Novel therapy in the treatment of scleroderma

Research output: Contribution to journalReview articlepeer-review

Abstract

While the biology of the pathogenesis of scleroderma is continually being better understood, there still is no single agent or therapeutic combination that has a clear impact on the disease process. Traditional medications (colchicine, potassium aminobenzoate (potaba), D-penicillamine) are disappointing in clinical practice despite anecdotal evidence of benefit. Furthermore, the most popular traditional drug, D-penicillamine, failed to clearly show benefit when tested in a well-designed clinical trial comparing conventional high dose with a very low dose (125 mg po. q.i.d.) [1]. Currently, most success in managing scleroderma and improving quality of life is secondary to organ-specific therapy, such as management of a renal crisis with an ACE inhibitor, treatment of Raynaud's phenomenon with calcium channel blockers, or control of serious gastrointestinal reflux disease with a proton pump inhibitor. In this review we will focus on novel therapies that are currently being tested in the treatment of scleroderma and have the potential of modifying the disease process and overall clinical outcome. We have attempted to review the rationale for each agent, recognising that its true biological effect will only be determined in clinical trials.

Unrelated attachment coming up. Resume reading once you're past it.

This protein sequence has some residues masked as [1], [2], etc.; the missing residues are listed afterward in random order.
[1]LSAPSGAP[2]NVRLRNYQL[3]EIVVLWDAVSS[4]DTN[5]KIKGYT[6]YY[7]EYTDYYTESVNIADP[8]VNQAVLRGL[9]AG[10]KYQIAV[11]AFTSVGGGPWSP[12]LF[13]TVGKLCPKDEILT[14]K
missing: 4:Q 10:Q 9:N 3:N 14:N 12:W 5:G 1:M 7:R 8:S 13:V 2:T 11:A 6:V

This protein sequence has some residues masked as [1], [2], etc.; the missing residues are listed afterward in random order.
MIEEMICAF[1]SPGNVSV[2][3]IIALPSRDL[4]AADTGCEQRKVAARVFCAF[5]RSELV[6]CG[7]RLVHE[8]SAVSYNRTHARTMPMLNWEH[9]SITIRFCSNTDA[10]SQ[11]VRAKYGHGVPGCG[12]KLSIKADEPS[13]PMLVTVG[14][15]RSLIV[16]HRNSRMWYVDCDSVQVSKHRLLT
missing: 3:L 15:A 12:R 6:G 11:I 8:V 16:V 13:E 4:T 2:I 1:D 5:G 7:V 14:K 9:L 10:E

Original languageEnglish (US)
Pages (from-to)31-48
Number of pages18
JournalExpert Opinion on Investigational Drugs
Volume10
Issue number1
DOIs
StatePublished - Jan 11 2001

Keywords

  • Angiotensin II inhibitors
  • Cytokines
  • D-penicillamine
  • Halofuginone
  • Inflammation
  • Minocycline
  • Pentoxifylline
  • Scleroderma

ASJC Scopus subject areas

  • Pharmacology
  • Pharmacology (medical)

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